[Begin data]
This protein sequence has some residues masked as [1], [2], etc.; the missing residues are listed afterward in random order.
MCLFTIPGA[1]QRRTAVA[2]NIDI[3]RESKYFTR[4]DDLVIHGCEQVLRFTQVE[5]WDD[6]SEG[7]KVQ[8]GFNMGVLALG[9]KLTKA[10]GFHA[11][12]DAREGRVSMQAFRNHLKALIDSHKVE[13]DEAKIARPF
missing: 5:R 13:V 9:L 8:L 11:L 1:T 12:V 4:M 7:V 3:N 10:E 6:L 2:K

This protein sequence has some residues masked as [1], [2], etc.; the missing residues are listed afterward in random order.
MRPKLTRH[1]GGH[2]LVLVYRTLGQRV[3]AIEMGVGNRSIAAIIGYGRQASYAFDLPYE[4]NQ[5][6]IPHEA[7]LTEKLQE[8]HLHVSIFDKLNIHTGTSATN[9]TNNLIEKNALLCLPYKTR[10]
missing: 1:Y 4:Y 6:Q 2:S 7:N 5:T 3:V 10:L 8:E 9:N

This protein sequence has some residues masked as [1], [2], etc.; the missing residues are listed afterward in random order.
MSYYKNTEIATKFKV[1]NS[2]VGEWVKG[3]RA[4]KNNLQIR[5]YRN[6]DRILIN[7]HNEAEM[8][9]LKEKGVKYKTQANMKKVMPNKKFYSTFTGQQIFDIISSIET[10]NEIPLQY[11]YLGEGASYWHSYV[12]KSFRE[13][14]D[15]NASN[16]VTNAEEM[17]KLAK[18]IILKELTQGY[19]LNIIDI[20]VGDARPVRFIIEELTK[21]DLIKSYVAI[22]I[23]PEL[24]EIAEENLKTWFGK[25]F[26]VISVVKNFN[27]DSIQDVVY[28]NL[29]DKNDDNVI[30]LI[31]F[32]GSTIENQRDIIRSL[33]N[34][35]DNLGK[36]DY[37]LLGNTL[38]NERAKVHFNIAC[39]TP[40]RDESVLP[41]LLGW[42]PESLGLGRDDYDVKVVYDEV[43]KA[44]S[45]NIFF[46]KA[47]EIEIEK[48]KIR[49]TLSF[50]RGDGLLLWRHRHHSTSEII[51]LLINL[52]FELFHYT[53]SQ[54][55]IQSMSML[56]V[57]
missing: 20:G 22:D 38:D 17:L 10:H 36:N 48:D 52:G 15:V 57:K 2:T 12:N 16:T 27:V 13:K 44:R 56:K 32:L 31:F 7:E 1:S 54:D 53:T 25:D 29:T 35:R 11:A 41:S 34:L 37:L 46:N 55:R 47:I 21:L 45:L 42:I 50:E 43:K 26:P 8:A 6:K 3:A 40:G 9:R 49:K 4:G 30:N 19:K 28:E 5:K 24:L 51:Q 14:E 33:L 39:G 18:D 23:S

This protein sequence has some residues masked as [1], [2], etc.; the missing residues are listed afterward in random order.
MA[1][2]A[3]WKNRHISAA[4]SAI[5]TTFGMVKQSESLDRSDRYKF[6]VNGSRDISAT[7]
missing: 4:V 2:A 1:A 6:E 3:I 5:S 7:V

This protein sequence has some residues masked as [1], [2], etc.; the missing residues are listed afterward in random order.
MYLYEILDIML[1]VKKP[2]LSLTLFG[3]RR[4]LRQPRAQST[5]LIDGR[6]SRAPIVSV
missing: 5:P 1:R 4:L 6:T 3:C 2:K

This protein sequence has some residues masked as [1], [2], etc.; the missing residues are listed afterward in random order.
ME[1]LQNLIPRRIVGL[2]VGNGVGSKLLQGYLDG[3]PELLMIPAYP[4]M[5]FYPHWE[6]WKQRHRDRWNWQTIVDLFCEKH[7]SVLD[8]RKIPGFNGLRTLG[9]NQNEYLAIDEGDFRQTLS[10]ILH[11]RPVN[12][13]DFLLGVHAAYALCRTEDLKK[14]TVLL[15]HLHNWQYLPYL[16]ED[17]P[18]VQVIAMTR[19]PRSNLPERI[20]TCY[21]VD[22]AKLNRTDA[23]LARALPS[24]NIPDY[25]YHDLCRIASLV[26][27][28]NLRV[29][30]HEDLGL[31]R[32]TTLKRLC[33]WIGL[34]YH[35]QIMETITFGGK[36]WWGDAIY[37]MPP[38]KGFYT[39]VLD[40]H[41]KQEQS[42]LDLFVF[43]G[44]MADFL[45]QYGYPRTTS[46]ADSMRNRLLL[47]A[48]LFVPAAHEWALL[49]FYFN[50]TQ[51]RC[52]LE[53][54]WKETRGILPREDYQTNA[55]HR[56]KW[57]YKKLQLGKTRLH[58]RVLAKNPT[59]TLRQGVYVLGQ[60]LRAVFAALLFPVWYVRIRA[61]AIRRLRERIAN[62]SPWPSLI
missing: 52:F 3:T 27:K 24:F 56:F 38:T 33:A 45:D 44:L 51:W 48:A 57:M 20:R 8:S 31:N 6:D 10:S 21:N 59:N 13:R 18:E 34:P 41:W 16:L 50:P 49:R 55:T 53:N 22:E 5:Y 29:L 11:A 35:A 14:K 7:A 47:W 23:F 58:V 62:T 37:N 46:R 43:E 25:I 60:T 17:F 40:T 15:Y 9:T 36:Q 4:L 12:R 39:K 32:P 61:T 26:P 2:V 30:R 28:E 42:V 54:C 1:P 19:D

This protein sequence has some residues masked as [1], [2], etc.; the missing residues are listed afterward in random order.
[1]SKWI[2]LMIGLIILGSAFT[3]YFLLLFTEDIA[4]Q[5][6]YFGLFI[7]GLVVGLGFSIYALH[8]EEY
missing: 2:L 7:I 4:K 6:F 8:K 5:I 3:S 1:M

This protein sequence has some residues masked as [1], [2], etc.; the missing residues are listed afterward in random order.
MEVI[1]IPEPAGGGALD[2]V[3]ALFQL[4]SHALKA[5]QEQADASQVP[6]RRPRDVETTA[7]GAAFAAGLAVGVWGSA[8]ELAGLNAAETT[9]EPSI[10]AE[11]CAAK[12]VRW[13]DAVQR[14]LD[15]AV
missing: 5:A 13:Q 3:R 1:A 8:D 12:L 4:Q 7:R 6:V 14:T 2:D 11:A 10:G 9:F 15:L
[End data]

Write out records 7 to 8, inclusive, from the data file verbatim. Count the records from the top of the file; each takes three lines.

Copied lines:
This protein sequence has some residues masked as [1], [2], etc.; the missing residues are listed afterward in random order.
[1]SKWI[2]LMIGLIILGSAFT[3]YFLLLFTEDIA[4]Q[5][6]YFGLFI[7]GLVVGLGFSIYALH[8]EEY
missing: 2:L 7:I 4:K 6:F 8:K 5:I 3:S 1:M

This protein sequence has some residues masked as [1], [2], etc.; the missing residues are listed afterward in random order.
MEVI[1]IPEPAGGGALD[2]V[3]ALFQL[4]SHALKA[5]QEQADASQVP[6]RRPRDVETTA[7]GAAFAAGLAVGVWGSA[8]ELAGLNAAETT[9]EPSI[10]AE[11]CAAK[12]VRW[13]DAVQR[14]LD[15]AV
missing: 5:A 13:Q 3:R 1:A 8:D 12:L 4:Q 7:R 6:V 14:T 2:D 11:A 10:G 9:F 15:L